“Getting divorced because you don’t love a man is almost as silly as getting married just because you do.”

— Zsa Zsa Gabor

Today I want to talk about love and marriage. I claim to be an expert in neither field. I had two marriages that I wanted very badly and two divorces that I didn’t. As an aside, I also claim to be far from an expert when it comes to people of the female persuasion.

I love women both in a literal sense and euphemistically, but after my life’s experience, am not sure men and women were ever meant to be monogamous for a lifetime. My mother and late father’s almost 60 years of devotion before he died probably disproves that hypothesis, but recent studies and facts about marriage are conflicting.

John and Ann Betar, who passed away at 103 and 107 years of age, made it as a married couple for 86 years. Britney Spears was once married for 55 hours.

A new study I was reading tells me that one of the fastest rising divorce rates is for longtime married couples over the age of 55. And the resultant relationships they are sharing are as non-traditional as are those of young couples who tend to shy away from marriage as an acceptable institutionalized lifestyle.

Older couples who stay together a long time are more commonly not merging households, incomes or assets, but maintain lengthy and loving relationships that are very satisfying. I read many accounts where couples spent as much time together as traditional married couples, but maintained their own privacy by keeping their own homes or apartments.

One study I read concluded that the ideal time to get married for young couples would be between the ages of 28 and 32, and if they don’t want to be divorced within five years, the marriage has a good chance of lasting a long time. However, long time doesn’t necessarily mean a lifetime any longer.

According to a study in 2017 by FACTANK, divorce is becoming less common statistically for younger couples, while it is on the rise for adults 50 and over — a phenomenon known as “gray divorce.” In fact, for couples in the over 50 age group, the divorce rate has nearly doubled in the last 25 years. In an ironic twist since the Census Bureau began keeping statistics on such things, the rate has remained relatively stable since 2008.

And for sake of relative comparisons, the divorce rate for those younger than 50 is still roughly twice that of the older 50 crowd. “Til death do us part” seems as antiquated in wedding vows as that “obey” thing.

Another study listed the most common factors that might be precursors for a “gray divorce,” kind of warning signs to look for when an older couple’s relationship is in trouble.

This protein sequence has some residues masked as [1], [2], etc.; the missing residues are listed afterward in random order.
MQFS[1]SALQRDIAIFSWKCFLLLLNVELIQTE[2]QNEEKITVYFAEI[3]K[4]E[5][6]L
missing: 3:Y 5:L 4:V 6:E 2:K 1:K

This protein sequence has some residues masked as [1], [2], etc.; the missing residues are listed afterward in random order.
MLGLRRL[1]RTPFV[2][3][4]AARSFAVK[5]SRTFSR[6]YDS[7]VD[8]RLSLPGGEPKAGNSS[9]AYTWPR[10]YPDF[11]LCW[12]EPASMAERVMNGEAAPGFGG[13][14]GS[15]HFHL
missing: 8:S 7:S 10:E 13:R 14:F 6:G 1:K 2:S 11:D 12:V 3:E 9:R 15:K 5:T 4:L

One’s marital past is a main factor in that once a person has been divorced one time, they are much more likely to divorce again. Relative wealth is a factor in many otherwise unhappy couples staying together, as they perceived they cannot afford to split and keep their present lifestyle. Unemployment and poverty with associated stresses involved are still key factors in marriages ending.

The study found that many long marriages which ended had seeds sewn for many years prior with resentment or discontent that had been growing and unacknowledged, festering for years or decades before the action was taken. By the time it was acknowledged, any possible repair was too late.

When long-term marriages end, it is hard for kids at any age whether they are children or grown adults. Even for spouses who wanted a “gray divorce,” a grieving process can last for many years. While they may never want to go back, there is often a regret for what was at one time or what might have still been.

Studies are ongoing about how American culture and life will be affected by such trends. While currently 55 percent of Americans over the age of 18 are married, only 42 percent of children between the ages of 14 and 18 live in a “first marriage” family.

One fact of the study I read stated that federal and state governments spend approximately $150 billion per year to subsidize and sustain single-parent families and by contrast spend only $150 million per year to strengthen marriage.

I personally cannot imagine getting married again almost as much as I can’t accept living alone for the rest of my life. As of now, I find myself in a relationship somewhere between the two. As I have often stated in this column, it’s impossible to define exactly what happiness is, but you sure know when you don’t have it.

Lindon Dodd is a freelance writer who can be reached at lindon.dodd@hotmail.com.

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